As STV provides a general-purpose, platform for visualization coordination, log data might be visualized alongside other relevant organizational data. For example, operators of e-commerce sites might construct coordinated visualizations that relate web log access patterns to customer purchase records.
These scenarios are just two applications of coordinated visualizations to web log data. As STV provides a general-purpose, database-driven, platform for visualization coordination, log data might be visualized alongside other relevant organizational data. For example, operators of e-commerce sites might construct coordinated visualizations that relate web log access patterns to customer purchase records. Furthermore, the flexibility provided by STV's use of a relational database provides the possibility of visualizing the results of arbitrary aggregations through SQL queries, side-by-side with “snapped” visualizations providing context and drill-down capabilities.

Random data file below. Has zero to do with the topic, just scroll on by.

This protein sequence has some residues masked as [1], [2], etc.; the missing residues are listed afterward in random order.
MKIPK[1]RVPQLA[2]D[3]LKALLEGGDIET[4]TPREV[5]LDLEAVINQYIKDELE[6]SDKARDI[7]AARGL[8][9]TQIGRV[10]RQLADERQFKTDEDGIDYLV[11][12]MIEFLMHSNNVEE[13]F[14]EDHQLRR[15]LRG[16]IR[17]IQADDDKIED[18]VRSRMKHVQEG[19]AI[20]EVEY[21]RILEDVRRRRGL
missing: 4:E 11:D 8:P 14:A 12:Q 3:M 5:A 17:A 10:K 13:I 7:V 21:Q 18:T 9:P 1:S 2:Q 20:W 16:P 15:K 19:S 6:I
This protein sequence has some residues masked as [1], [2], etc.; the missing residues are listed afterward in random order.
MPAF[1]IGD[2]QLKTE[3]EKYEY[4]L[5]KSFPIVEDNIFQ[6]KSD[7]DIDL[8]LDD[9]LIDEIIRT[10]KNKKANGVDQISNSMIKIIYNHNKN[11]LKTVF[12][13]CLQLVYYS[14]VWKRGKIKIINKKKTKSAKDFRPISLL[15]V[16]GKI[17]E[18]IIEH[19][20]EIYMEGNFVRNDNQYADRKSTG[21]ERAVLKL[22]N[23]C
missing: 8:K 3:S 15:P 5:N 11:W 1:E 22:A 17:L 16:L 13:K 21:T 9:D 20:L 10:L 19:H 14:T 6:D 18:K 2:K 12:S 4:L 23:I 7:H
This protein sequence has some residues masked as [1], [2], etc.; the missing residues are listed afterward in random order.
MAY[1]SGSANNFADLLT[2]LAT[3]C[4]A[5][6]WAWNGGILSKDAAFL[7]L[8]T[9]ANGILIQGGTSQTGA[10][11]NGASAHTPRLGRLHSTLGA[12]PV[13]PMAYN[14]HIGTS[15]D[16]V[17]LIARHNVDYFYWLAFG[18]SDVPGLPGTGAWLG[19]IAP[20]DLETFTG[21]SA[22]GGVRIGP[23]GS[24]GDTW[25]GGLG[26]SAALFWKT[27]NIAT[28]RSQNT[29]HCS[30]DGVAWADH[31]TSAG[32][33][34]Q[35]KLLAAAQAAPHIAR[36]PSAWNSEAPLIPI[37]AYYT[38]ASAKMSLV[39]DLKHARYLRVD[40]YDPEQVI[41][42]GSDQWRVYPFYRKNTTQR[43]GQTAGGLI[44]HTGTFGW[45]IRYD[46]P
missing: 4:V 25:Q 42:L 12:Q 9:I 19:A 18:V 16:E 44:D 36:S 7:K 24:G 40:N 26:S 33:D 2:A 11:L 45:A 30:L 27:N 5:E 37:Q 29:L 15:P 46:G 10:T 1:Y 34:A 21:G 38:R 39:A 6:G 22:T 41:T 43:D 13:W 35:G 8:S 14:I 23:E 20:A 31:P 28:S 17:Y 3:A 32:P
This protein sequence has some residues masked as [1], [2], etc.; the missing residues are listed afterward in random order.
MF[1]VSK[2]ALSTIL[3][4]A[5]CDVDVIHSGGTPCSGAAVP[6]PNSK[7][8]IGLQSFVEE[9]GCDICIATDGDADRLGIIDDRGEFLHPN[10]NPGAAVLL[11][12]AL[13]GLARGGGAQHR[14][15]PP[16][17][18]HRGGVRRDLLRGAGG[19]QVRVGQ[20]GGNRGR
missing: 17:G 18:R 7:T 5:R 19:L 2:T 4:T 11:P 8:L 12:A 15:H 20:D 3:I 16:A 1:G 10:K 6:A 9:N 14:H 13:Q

The utility of these coordinated visualizations might be improved by increasing the ease of constructing coordinated views and integrating these views with external data sources. Currently, development of coordinated visualizations using STV involves manual creation of appropriate SQL queries for aggregation and formatting the data. Appropriately designed tools could support the process of specifying queries and selecting the data sets to be coordinated and the tools used to generate the individual visualizations. Aggregation tools similar to Visage’s outliner  or the Aggregation Eye  might simplify the process of specifying the desired aggregates. Further expressive power might be gained by increasing the range of visualization tools that can be used. Finally, tools that simplified the process of integrating the log data with external data sets might provide site operators with additional contextual information.
This research was supported by a grant from IBM's University Partnership Program. Thanks to Chris North for his assistance with Snap-Together Visualizations.